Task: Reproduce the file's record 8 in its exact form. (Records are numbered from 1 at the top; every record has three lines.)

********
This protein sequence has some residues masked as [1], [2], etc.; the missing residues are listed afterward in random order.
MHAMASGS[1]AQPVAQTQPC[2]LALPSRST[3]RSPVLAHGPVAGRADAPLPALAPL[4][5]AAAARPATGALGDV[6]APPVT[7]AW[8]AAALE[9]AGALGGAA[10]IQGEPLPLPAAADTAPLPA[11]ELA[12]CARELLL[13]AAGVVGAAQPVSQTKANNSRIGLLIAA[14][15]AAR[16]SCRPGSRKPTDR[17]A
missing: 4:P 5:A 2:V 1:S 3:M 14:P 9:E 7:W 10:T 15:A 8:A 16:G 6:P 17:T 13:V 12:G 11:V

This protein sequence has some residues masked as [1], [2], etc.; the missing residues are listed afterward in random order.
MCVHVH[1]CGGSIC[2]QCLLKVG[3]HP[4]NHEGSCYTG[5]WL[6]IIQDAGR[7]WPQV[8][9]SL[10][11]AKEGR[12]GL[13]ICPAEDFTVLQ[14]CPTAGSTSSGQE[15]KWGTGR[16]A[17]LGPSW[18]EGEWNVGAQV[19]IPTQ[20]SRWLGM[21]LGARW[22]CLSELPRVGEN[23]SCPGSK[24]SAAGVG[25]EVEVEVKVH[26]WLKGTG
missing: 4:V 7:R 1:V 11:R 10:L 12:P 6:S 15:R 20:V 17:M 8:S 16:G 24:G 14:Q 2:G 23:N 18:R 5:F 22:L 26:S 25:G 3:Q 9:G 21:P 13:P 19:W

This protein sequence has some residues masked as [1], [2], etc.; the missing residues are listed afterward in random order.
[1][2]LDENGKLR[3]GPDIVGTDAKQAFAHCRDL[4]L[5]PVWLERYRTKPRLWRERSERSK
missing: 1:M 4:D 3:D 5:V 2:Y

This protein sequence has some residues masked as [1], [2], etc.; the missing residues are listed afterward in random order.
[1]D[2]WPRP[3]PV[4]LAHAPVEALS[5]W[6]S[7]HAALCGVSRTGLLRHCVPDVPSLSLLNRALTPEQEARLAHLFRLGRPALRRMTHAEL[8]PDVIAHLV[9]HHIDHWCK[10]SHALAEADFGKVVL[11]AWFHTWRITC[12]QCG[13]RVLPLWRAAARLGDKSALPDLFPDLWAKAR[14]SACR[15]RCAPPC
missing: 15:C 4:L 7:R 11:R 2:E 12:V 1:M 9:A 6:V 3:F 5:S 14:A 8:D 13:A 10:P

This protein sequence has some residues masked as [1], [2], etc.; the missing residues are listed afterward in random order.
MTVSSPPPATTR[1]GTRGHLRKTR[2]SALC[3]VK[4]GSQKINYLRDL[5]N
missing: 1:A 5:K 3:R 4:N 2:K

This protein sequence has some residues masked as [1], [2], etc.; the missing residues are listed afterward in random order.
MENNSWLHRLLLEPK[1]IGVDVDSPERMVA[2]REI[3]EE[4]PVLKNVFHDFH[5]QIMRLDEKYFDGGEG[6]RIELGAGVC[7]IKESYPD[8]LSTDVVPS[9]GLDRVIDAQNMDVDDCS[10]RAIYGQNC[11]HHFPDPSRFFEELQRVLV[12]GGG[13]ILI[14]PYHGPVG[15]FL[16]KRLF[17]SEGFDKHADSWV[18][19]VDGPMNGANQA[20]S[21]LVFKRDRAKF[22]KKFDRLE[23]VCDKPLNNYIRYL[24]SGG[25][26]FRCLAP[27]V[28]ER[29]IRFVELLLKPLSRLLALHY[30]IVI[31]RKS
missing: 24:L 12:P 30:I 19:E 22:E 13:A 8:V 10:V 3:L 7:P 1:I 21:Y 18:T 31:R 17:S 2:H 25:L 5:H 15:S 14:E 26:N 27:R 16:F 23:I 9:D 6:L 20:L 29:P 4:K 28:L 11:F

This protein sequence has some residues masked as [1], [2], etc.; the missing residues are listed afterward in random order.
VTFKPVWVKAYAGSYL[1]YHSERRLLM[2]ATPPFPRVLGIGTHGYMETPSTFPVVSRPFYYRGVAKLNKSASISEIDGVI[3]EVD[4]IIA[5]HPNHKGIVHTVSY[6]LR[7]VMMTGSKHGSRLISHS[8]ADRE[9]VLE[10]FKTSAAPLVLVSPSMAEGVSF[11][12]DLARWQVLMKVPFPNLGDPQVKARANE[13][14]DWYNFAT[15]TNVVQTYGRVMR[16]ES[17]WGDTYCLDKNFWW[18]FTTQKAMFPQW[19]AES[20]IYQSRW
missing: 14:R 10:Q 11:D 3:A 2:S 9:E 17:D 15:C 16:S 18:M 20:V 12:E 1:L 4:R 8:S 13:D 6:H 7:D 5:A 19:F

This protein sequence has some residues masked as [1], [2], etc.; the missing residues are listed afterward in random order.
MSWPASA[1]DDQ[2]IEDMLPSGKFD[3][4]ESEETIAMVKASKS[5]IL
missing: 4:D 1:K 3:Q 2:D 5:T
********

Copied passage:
This protein sequence has some residues masked as [1], [2], etc.; the missing residues are listed afterward in random order.
MSWPASA[1]DDQ[2]IEDMLPSGKFD[3][4]ESEETIAMVKASKS[5]IL
missing: 4:D 1:K 3:Q 2:D 5:T